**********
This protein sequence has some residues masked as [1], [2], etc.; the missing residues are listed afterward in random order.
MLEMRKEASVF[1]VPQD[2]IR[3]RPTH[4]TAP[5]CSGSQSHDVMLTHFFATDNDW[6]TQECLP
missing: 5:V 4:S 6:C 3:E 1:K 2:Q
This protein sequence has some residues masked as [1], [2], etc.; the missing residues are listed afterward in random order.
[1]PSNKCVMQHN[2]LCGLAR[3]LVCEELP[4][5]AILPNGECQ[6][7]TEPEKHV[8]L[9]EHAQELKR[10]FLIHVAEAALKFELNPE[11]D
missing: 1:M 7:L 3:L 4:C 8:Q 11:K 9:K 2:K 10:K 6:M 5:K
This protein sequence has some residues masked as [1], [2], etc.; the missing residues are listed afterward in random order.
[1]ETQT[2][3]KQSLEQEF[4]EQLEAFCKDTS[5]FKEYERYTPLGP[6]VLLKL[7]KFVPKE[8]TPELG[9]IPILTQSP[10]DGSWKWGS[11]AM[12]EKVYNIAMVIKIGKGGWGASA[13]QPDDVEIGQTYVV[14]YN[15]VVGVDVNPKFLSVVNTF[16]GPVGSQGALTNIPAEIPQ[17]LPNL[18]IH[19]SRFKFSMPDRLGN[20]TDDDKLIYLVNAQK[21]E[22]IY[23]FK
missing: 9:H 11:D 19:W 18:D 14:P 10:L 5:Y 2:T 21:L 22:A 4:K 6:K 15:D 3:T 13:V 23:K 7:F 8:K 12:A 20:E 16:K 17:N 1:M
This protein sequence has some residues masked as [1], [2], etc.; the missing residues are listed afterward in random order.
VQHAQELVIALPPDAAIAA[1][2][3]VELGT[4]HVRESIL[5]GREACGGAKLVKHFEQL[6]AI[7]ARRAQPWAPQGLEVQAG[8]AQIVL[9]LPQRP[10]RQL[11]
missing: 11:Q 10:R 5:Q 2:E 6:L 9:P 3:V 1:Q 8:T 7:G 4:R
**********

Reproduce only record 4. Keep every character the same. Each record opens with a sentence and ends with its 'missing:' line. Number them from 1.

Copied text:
This protein sequence has some residues masked as [1], [2], etc.; the missing residues are listed afterward in random order.
VQHAQELVIALPPDAAIAA[1][2][3]VELGT[4]HVRESIL[5]GREACGGAKLVKHFEQL[6]AI[7]ARRAQPWAPQGLEVQAG[8]AQIVL[9]LPQRP[10]RQL[11]
missing: 11:Q 10:R 5:Q 2:E 6:L 9:P 3:V 1:Q 8:T 7:G 4:R